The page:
Another trip to a yarn store—no trip with Susie can be yarnless, even if only to be touched and not bought; and a final trip to go bowling near Laura’s old house, where Joel and Chris and I battled for “Most Macho,” only to be beaten by Laura’s skill and competitive nature.

It was a short visit, but a nice one. A glimpse of a family that has formed a community, and built good lives out of rich raw ingredients. And a look at a place whose climate reminds me of my own childhood. Good times.


“The sad truth is that most evil is done by people who never make up their minds to be good or evil.”

...who said it?

“Almost every American I know does trade large portions of his life for entertainment, hour by weeknight hour, binge by Saturday binge, Facebook check by Facebook check. I’m one of them. In the course of writing this I’ve watched all 13 episodes of House of Cards and who knows how many more West Wing episodes, and I’ve spent any number of blurred hours falling down internet rabbit holes. All instead of reading, or writing, or working, or spending real time with people I love.”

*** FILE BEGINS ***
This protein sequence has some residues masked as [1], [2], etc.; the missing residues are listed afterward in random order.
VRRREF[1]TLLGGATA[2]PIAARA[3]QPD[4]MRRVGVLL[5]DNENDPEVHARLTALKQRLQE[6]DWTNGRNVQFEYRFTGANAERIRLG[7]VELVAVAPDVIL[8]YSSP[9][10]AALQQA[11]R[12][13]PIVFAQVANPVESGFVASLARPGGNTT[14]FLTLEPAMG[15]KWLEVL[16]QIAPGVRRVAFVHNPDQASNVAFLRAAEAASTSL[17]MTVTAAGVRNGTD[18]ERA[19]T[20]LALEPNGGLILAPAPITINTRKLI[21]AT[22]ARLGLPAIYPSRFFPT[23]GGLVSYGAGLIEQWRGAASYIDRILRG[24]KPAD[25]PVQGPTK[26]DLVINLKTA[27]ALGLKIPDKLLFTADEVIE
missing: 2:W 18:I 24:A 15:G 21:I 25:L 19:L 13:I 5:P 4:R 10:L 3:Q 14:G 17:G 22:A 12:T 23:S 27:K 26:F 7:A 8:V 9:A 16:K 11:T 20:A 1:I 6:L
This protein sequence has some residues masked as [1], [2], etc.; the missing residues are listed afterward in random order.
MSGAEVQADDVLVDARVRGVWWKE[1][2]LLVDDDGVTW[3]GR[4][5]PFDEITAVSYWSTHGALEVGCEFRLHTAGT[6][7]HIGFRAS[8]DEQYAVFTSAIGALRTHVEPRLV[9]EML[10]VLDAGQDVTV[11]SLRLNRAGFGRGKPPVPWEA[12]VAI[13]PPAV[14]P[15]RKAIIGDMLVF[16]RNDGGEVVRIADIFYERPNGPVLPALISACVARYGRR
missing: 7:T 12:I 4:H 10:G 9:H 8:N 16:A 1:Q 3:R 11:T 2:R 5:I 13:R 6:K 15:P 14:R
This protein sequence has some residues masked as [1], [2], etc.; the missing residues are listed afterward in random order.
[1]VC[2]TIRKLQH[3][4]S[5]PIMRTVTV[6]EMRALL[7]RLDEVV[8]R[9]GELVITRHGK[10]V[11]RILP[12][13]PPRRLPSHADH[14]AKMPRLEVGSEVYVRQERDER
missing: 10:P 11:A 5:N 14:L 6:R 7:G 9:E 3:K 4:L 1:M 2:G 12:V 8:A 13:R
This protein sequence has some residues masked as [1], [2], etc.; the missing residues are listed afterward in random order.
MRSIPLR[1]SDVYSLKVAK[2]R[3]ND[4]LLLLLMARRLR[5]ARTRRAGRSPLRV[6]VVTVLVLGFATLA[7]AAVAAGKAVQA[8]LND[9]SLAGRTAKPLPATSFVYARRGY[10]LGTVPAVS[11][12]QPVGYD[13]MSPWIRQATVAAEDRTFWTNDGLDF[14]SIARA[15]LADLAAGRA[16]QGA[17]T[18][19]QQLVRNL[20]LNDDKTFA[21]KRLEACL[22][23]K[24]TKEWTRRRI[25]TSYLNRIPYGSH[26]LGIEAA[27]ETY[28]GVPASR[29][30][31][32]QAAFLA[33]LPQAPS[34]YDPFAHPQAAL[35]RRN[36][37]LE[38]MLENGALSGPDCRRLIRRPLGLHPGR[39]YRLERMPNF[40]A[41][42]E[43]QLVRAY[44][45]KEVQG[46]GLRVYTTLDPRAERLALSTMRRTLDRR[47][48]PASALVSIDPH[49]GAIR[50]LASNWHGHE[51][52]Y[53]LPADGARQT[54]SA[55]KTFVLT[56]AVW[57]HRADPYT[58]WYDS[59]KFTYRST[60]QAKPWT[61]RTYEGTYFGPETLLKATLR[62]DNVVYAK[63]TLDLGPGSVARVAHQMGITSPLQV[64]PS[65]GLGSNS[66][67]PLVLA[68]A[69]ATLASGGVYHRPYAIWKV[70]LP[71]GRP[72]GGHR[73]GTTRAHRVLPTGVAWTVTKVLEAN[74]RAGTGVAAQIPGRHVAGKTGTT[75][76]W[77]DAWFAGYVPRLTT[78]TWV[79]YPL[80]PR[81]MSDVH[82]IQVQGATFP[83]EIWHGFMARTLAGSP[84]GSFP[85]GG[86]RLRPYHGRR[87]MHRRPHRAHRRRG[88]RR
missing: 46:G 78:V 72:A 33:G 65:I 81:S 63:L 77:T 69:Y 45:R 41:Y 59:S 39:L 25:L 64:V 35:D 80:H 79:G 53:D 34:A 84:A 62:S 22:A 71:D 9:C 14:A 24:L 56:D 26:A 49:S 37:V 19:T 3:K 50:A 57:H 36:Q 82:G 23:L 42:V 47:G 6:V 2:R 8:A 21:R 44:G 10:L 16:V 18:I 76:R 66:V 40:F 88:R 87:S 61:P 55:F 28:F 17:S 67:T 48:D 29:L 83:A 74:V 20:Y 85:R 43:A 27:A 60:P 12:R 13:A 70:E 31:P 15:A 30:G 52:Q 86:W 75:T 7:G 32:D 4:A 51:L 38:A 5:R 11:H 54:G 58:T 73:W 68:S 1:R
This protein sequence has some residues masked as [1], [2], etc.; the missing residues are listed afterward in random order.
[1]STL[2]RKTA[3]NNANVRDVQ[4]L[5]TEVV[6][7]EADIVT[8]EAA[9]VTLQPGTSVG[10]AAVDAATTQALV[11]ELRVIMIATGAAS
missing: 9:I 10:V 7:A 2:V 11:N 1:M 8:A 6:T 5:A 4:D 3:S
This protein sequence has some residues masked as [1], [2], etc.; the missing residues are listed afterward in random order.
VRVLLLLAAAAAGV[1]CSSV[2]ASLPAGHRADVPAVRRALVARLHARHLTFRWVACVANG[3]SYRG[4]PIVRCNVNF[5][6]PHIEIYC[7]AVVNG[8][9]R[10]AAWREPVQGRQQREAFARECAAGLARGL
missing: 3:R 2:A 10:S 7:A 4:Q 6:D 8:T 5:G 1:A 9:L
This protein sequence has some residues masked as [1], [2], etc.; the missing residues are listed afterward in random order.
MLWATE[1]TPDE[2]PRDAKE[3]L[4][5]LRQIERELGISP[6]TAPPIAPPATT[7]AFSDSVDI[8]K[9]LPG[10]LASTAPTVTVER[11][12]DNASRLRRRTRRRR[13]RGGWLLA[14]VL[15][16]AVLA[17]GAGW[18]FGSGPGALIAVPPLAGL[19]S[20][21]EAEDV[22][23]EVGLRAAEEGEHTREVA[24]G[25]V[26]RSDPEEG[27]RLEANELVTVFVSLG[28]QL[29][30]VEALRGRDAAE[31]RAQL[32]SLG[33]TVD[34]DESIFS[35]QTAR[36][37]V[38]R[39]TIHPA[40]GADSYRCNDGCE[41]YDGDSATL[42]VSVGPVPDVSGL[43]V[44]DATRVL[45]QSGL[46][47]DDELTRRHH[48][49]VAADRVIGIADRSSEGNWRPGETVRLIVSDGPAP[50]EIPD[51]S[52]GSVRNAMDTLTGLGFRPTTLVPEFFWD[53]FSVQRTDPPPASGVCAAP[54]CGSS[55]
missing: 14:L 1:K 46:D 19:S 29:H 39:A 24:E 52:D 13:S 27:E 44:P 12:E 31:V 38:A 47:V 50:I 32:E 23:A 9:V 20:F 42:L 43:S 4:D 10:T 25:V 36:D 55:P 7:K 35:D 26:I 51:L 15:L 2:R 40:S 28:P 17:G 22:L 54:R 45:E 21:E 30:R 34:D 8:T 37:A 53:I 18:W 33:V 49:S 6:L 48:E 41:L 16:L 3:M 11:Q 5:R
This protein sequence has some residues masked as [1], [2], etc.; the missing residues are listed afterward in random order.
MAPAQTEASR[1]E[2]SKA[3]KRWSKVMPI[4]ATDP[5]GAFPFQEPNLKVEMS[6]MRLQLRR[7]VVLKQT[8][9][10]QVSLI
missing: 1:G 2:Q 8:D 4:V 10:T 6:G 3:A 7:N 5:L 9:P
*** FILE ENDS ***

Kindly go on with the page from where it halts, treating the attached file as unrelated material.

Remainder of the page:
...who said it?

“Live a good life. If there are gods and they are just, then they will not care how devout you have been, but will welcome you based on the virtues you have lived by. If there are gods, but unjust, then you should not want to worship them. If there are no gods, then you will be gone, but will have lived a noble life that will live on in the memories of your loved ones.”

...who said it?

“I play with variables constantly.”

...who said it?

“Only the person who has learned Continual Love coming from a heart of Gratitude/Worship can effectively deal with the problem of loneliness.”

...who said it?